WHEN 70 countries assembled in Paris to talk Middle East peace on Sunday, there was one notable absence: Israel. The ministers of the Jewish State were in Jerusalem instead, hearing their leader call the event a “useless conference”.
Prime Minister Benjamin Netanyahu, at a business-as-usual cabinet meeting, told ministers that the conference was a Palestinian-French plan to “force terms on Israel that conflict with our national needs”.
Nobody argued with him in the meeting, though later in the day Opposition Leader Isaac Herzog lashed out at him, saying he should have gone to argue Israel’s case in Paris and “not run away from the battleground”.
It’s unclear whether Netanyahu was invited for the main conference or just for meetings on the sidelines, but he took the view that any attendance would have lent legitimacy – and especially in view of the end-of-event declaration that was brewing, he was determined to stay away. The declaration embraced the anti-settlement United Nations resolution of December 23 and the principles of the tough-talking speech that US Secretary of State John Kerry gave shortly afterwards.
As well as reaffirming support for the two-state solution the declaration implied criticism of Netanyahu’s rightist government, kept afloat by politicians who, unlike him, don’t support the two-state solution. It called on both sides to reaffirm commitment to a peace deal, thus “disassociating themselves from voices that reject this solution”. The declaration also urged Israel to “fully end the occupation” in the context of a peace deal, and said that it should urgently end settlement activity.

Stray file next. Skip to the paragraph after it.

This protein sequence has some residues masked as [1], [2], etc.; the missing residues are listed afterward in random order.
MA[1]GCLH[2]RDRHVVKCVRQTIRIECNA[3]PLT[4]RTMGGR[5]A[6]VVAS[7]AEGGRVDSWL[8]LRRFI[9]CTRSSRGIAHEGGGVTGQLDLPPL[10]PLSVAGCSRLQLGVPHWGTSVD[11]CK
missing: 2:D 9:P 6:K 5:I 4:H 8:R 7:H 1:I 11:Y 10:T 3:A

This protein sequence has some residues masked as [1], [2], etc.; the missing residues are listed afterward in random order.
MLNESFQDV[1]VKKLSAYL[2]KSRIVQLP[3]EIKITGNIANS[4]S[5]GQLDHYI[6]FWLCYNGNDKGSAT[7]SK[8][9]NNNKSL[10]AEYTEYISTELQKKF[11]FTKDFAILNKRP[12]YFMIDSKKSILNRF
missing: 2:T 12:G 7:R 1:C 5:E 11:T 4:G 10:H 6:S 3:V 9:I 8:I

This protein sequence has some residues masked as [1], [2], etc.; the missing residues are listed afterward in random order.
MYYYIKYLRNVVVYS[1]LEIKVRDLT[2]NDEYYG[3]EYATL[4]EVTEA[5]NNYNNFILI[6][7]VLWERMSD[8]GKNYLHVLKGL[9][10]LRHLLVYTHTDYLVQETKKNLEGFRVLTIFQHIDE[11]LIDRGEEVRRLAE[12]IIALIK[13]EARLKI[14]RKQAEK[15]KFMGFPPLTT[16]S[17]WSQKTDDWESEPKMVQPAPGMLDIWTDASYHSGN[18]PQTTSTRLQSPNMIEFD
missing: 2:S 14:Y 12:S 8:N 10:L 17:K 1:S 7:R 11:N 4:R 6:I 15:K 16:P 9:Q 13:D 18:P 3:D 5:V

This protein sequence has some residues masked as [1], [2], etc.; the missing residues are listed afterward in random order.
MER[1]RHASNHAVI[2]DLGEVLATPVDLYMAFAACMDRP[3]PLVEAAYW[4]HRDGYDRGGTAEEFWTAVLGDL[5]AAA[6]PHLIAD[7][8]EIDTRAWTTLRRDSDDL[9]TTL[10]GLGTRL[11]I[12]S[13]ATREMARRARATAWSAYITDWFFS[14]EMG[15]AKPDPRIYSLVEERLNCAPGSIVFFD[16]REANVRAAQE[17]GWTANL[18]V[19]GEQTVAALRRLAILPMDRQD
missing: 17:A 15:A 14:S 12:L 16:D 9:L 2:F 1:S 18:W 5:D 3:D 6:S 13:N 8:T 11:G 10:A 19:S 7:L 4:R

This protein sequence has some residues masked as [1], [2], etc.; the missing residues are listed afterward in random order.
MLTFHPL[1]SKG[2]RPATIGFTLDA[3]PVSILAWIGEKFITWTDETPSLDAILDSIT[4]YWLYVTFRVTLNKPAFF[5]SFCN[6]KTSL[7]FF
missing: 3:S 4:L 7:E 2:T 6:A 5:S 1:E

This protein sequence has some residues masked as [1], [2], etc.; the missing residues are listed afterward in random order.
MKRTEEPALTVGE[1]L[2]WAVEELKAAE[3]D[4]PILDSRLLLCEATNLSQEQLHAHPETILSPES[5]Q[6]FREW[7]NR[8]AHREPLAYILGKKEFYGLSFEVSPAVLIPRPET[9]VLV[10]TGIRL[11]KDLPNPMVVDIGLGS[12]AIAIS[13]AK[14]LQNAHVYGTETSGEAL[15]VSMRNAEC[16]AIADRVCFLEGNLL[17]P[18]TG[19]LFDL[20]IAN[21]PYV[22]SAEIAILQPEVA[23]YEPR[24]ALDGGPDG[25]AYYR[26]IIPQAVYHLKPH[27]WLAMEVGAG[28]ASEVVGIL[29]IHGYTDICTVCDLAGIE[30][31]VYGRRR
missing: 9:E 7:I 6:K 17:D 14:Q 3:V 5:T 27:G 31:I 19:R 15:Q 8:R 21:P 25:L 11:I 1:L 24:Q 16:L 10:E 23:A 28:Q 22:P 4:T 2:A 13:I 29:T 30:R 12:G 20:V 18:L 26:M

The senior Palestinian official Saeb Erekat was delighted by the conference. He said that every country present “created a momentum in rejection to the Israeli occupation and its settlement enterprise on the land of Palestine” – and helped to send a message “to Israel, the occupying power”.
The angry reaction in Israel wasn’t limited to the government and the political right. Centrist politician Yair Lapid argued that the event was organised to single out Israel for criticism. “I wonder why this kind of summit was never called over the killing of a million-and-a-half people in Syria, rather than focusing on Israel and the Palestinians,” he said sarcastically.
Some Israeli organisations saw it as a more genuine effort to advance peace. The Geneva Initiative, a pressure group that calls for a peace deal, welcomed it, saying that it is keen to work “with any international actor who is willing to advance the two-state solution”.
Sources in Jerusalem say that despite the criticism of Israel, the conference was milder than they feared. The closing statement didn’t refer to Jerusalem as occupied, and it did criticise “continued acts of violence”, an apparent reference to Palestinian terrorism. Nevertheless, they are resolute that only direct Israeli-Palestinian negotiations will bring peace, and that international conferences like this one make things harder, not easier.
Among participants, the conference was widely seen as less aimed at a breakthrough, and more as a rally in favour of the two-state solution before the uncertain Donald Trump era begins. They declared a negotiated peace that leads to a Palestinian state as the only path, and warned against moves that the Israeli right advocates for increasing control on the West Bank – moves which some believe Trump may support.
Fears related to what Trump’s policy may be seemed to hover in the background of many a statement made, including the warning of French President Francois Hollande that the two-state solution “appears threatened”. For many of those attending, including Kerry, it was a last-ditch attempt to preserve the Middle East policy of the Obama era.
This made Netanyahu all the keener to dismiss it. “I must say that this conference is among the last twitches of yesterday’s world,” he declared. “Tomorrow’s world will be different – and it is very near.”